Martyn Williams £35,000 Martyn Williams £35,000
Phil Wheeler £20,000 Phil Wheeler £20,000
Dan Baugh £25,000 Dan Baugh £35,000
Second Row
Craig Quinnell £125,000 Craig Quinnell £85,000
Martin Morgan £15,000 Martin Morgan £20,000
Mike Voyle £100,000 Steve Williams £40,000
John Tait £25,000 John Tait £30,000
Steve Moore £35,000 Steve Moore £25,000
Spencer John £50,000 Spencer John £50,000
Dai Young £80,000 Dai Young £80,000
Gary Powell £20,000 Gary Powell £20,000
Damien Geraghty £20,000 Damien Geraghty £20,000
Andrew Lewis £60,000 Andrew Lewis £60,000
Jon Humphreys £60,000 Jon Humphreys £60,000


Tom and Phil’s Lions XXXVII

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Everyone’s at it – so here’s our Lions XXXVII. Thirty seven players is a very large party, but the flexibility of players to play in a number of positions could be the key for this tour. England have demonstrated that an over-dependence on skill in one position limits attacking potential.

To give balance, we went for a non-English captain, and Keith Wood is one of the few players guaranteed to be in the starting line up for the tests.

The English full backs pick themselves with Perry the starter for the first test. We’ve gone for speedsters on the wing (who can tackle – of course) instead of the donkeys Gunner Woodward likes to pick. Craig Morgan is chosen because he’s better than Shane Williams. Our test wingers would be Robinson and Healy

Gibbs’ days are past – crash ball inside centres are a thing of the past. Likewise the ponderous and clumsy Greenwood is omitted. We prefer the option of Townsend or Catt in an extra SH role at inside centre. O’Driscoll is class and looks to start with Catt.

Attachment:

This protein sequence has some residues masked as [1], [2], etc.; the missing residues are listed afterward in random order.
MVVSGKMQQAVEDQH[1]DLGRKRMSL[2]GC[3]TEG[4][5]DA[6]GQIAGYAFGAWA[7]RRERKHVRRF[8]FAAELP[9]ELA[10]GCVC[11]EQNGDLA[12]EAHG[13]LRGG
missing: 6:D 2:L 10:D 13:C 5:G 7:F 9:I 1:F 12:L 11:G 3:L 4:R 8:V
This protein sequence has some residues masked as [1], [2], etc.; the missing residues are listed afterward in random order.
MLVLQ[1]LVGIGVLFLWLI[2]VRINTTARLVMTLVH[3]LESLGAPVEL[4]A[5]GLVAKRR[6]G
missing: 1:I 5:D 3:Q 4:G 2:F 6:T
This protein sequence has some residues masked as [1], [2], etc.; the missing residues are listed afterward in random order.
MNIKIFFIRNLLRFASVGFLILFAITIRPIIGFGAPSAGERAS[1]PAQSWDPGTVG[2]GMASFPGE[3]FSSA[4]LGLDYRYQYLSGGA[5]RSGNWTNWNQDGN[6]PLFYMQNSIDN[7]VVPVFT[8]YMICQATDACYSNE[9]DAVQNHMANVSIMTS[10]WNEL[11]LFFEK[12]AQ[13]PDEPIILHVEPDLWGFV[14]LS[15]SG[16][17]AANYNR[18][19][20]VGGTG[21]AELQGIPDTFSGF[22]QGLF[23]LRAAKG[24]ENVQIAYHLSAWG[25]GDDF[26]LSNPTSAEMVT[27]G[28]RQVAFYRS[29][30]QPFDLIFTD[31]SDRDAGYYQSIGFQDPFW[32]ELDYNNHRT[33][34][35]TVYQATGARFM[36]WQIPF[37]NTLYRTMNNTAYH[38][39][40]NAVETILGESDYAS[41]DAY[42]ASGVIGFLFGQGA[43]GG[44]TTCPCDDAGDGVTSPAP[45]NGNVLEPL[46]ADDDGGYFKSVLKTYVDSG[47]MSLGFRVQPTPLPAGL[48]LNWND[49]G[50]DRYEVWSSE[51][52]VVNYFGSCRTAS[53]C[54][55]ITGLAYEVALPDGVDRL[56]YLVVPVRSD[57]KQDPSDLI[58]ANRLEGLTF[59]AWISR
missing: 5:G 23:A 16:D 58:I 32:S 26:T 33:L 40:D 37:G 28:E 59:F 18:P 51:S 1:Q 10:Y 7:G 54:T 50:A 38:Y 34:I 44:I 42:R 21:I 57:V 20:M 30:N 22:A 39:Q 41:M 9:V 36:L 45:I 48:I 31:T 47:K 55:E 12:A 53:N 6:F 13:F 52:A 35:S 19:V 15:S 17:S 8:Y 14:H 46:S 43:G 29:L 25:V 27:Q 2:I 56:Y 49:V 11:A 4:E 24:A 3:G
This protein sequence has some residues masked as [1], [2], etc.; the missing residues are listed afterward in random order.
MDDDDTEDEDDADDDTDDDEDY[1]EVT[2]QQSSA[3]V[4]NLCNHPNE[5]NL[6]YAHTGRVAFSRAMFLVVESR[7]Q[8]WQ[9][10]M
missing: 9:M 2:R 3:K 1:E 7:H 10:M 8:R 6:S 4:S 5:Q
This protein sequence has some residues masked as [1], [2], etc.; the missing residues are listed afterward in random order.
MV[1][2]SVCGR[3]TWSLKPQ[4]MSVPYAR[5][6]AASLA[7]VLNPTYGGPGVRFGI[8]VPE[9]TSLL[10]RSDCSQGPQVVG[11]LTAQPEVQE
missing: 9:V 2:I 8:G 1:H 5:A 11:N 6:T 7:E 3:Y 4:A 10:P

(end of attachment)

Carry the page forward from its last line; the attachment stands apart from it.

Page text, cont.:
FB Perry, Balshaw
WTB HealeyRobinson, Craig Morgan, Hickie, Thomas
C CattO’Driscoll, Townsend, Henderson, Taylor
OH Wilkinson, Jenkins
SH Howley, Dawson, Bracken
Props SmithVickery, Morris, Young, Leonard
H Wood (c), West, Greening
SR JohnsonGrewcock, Murray, O’Kelly, Davidson
BR DallaglioQuinnellBack, Hill, Charvis, Poutney, Wallace

Four half backs are so far ahead of the competition, they pick themselves, though we’d start with Wilkinson and Howley.

Tight head props in the Six Nations have been thin on the ground, and we’re banking on Smith-Wood-Vickery as our Test front row. Dai Young get’s the nod for the tough mid-week dirt tracker fixtures.

Competition in the second row is very tough indeed with any two from five likely to make the tests, though we’d probably pick Johnson and Grewcock.

Our back row looks as strong as any the Ozzies can put on the park, but we’d probably start with Back, Quinnell and Larry.

What will decide the test matches will be the platform the forwards give and that extra bit of unorthodoxy and inventiveness that players like Healy, Robinson, O’Driscoll and Howley can provide.

No Celtic League next season

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With all the concentration on the incompetance of Gethin, Peter Owens, Trevor James, David Pickering and yes – unfortunately – Graham Henry we’ve all failed to notice that the Irish Rugby Union has rejected a Celtic League next season.

If players are dropped for poor performances and not winning points for Wales in the Six Nations, what sanction should this gang of five suffer for their incompetance and amatuer approach to checking players’ eligability?

So within the space of a year, the WRU has precided over the decimation of a winning squad and failed to deliver a competitive structure for next season.

Why do we need this bunch of parasites? Their rank incompetance is destroying our national game and making us a laughing stock on the world stage. Their abysmal organisational skills have produced an imbalanced domestic league where overweight and overpaid players are not capable of competiting with the best in Europe, let alone the world. And where has that 14 million gone …..?